Taiwanese President Ma Ying-jeou has succeeded in a motion to appoint three prominent mayors to serve as vice-chairmen of the ruling Kuomintang.
Political analysts suggest the mayors are being groomed to be the next generation of KMT leaders. Ma may have proposed the intra-party promotions with his succession in mind, they say.
The island's next presidential poll is in 2016, and while some observers believe it is too early for talk of succession, the season of political calculus and strategising has begun.
In a meeting on Wednesday, the KMT approved Ma's motion to appoint as party vice-chairmen New Taipei City Mayor Eric Chu Li-luan, 52; Taipei Mayor Hau Lung-bin, 61; and Taichung Mayor Jason Hu Chi-chiang, 65.
They replace Chan Chun-po, John Chiang Hsiao-yen and Lin Fong-cheng, effective immediately.
Chu, a former vice-premier and rising political star, has been tapped by local media as a potential successor to Ma.
All the appointees carry major constituencies in KMT strongholds
At the meeting, Ma denied the shuffle had anything to do with his succession, referring to the appointments as a "very important decision" for the party and consistent with his vow to reform it following the "sunflower" student movement.
Local pundits said mounting calls for change within the KMT following student-led protests forced Ma to consider sharing power with younger, more reform-minded members of the party.
About 200 students, backed by thousands of supporters, occupied the island's parliament building from March 18 to April 10 to oppose a trade services pact signed with the mainland in June.
Claiming the pact would threaten jobs and erode Taiwan's young democracy, the students criticised Ma's leadership and demanded the pact be nullified.
The three-week long protest, followed by an anti-nuclear rally in front of Ma's office that lasted nearly a week, have seen the leader's approval ratings tumble and a decline in support for the KMT. The government has agreed to hold off on commercial operations of the island's fourth nuclear energy plant once construction is complete and put the matter to a referendum.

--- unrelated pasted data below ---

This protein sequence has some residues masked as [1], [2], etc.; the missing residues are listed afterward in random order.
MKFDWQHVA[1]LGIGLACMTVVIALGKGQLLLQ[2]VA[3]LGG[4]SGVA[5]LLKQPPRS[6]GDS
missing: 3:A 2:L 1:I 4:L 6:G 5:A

Analysts said the appointments would take some heat off Ma and improve party efficiencies.
Including the new appointees in the party's decision-making body "can help minimise differences between" ranking members of the party and its constituents in policymaking, which would satisfy local demands, said Liao Da-chi, professor of political science at Sun Yat-sen University in Kaohsiung.
Thomas Peng, an associate professor of political science at National Taiwan University, said party procedures needed to be amended to ensure KMT members at the vice-chairmen level were able to participate in the party's decision and policy-making, and reform process.
Peng called for systemic changes to intra-party governance, covering attendance during certain caucuses, committees and votes, to the role and responsibilities members are obliged to shoulder, to ensure favourable election outcomes.
Several analysts doubted whether Ma was genuinely in favour of power-sharing within the party, suggesting that the appointments were a way for him to control intra-party rivals who may prove useful after the May 2016 poll.
"It could just be a gimmick for Ma to keep their mouths shut and shift political responsibility if the KMT is defeated in the year-end local elections," said Hsu Yung-ming, an associate professor of political science at Soochow University in Taipei.
The newly appointed vice-chairmen have openly criticised some of Ma's policies, including the nuclear power plant project that triggered the recent wave of protests.
George Tsai Wei, a professor of political science at Chinese Culture University in Taipei, said there was no indication that Ma's shortlist of successors included the three vice-chairmen.
"As long as Ma remains mum over the naming of his successor, he can continue to control the party [as chairman of the KMT] and avoid becoming a lame duck [president]," Tsai said.